Did the European Deal Just Collapse?

Last Updated Nov 1, 2011 2:54 AM EDT

Last week's attempt to rescue the European financial system has not calmed financial markets. The attempt, which involved creating a bailout fund to purchase the assets of troubled countries, was imprecise in terms of how the bailout fund would be financed. This, along with other problems such as the way in which the Greek debt would be written down led to a lack of faith that the plan would work. Tim Duy explains (Tim's post is well worth reading in full):
Did The European Deal Just Collapse?, by Tim Duy: To be sure, I have been bearish on Europe. From last week:
I remain something of a Euroskeptic at this point. At best, I think the Europeans will be kicking the can down the road for a few months.
It turns out a "few months" might have been wildly optimistic. It was quickly evident that bond markets didn't show the same enthusiasm equity markets expressed for the supposed deal. That was huge red flag. The second red flag was the Bank of Spain announcing a stagnant 3Q GDP. ... the Bank of Spain blamed missing deficit reduction targets on fiscal austerity and then suggests additional fiscal austerity as the solution. And as all nations in the Eurozone increasingly pursue fiscal austerity, we can only expect the nascent European recession to deepen. Finally, a lynchpin in the European debt deal - Greece - apparently isn't ready to abide by the terms of that deal. ...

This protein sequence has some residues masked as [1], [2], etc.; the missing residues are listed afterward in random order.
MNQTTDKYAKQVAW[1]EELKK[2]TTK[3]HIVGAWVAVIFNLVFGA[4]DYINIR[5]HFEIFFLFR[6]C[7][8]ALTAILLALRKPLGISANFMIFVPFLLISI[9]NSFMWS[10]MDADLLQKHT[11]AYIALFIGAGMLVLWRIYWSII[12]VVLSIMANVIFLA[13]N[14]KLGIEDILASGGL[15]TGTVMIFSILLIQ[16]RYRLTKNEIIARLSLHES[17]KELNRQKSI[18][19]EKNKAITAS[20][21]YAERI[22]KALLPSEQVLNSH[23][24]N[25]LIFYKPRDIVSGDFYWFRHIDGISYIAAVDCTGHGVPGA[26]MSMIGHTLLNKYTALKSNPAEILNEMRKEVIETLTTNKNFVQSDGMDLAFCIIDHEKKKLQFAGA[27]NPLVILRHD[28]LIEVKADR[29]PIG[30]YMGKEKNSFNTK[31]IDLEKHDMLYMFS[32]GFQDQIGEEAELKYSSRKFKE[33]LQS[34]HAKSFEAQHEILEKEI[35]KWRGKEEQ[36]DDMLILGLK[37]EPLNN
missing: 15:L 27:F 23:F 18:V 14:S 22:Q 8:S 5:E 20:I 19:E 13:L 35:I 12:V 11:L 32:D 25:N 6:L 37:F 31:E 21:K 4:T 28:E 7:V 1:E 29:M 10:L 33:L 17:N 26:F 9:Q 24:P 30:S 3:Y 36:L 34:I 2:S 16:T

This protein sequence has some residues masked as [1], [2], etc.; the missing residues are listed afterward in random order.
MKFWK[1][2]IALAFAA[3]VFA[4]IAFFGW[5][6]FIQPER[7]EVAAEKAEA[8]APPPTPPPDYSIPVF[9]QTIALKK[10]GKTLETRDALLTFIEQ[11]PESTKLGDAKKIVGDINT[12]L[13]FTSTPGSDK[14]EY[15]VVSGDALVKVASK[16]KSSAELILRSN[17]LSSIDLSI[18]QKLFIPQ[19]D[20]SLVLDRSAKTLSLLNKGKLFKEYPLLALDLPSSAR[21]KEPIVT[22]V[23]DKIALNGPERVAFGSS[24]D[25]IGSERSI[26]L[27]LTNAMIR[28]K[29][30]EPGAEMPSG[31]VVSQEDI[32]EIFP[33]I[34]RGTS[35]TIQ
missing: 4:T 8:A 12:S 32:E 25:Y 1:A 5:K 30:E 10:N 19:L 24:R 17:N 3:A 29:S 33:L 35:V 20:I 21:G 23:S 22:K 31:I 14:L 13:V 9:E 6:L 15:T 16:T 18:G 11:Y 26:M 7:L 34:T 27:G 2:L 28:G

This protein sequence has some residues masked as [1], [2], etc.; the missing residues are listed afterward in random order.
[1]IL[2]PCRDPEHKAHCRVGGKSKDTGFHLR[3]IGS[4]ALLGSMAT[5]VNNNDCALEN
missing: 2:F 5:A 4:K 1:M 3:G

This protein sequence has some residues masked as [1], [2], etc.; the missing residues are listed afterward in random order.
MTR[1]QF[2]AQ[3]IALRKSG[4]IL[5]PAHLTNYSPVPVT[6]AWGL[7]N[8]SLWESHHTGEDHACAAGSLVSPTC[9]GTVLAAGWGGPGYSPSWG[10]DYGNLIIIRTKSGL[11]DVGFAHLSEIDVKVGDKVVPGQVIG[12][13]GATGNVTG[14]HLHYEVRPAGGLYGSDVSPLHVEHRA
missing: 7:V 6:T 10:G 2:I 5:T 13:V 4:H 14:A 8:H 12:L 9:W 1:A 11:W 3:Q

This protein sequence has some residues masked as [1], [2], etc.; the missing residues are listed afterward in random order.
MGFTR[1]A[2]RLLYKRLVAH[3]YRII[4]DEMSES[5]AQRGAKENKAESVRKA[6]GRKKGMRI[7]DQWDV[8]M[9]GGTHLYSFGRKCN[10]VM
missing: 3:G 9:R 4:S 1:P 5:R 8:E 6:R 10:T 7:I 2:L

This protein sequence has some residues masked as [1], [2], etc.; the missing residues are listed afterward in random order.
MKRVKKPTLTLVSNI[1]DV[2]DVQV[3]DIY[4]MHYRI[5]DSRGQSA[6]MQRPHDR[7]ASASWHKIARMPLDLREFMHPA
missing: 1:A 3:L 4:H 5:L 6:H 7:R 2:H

Bottom Line: Last's week European Summit accomplished far less than even the reduced expectations going into last week. The cracks began appearing before the ink was dry. More worrisome is that the Greek leadership didn't even believe they were on board in the first place. Simply put, the world economy is no less fragile than it was a week ago. And in that fragility still lies the recession risk for a still struggling US economy.
With last week's European rescue plan falling apart, with Italy looking shakier and shakier every day, and with the problems in other European countries such as Spain continuing to worsen, what will it take for the European financial problems to stabilize?

A big problem throughout the crisis has been the refusal of the European Central Bank to serve as a lender of last resort. As Brad DeLong explains, "The ECB continues to believe that financial stability is not part of its core business. As its outgoing president, Jean-Claude Trichet, put it, the ECB has 'only one needle on [its] compass, and that is inflation. ... Perhaps the most astonishing thing about the ECB's monochromatic price-stability mission and utter disregard for financial stability â€" much less for the welfare of the workers and businesses that make up the economy â€" is its radical departure from the central-banking tradition.'"

Presently, we are in a "vicious circle of self-reinforcing austerity." Countries get into trouble and debts pile up. In an attempt to reduce those debts, the countries cut back on government expenditures, i.e. they adopt austerity policies. However, the cuts in government spending make the economy grow even slower, that makes it even harder to pay the bills, further cuts are required which slows the economy more, and so on as the economies spiral downward.

To stop the downward spiral, the ECB needs lend freely to troubled countries in its capacity of lender of last resort. It also needs to adopt a policy of quantitative easing, i.e. to purchase the securities of troubled institutions. Unless and until it does, the "vicious circle of self-reinforcing austerity" will likely continue.

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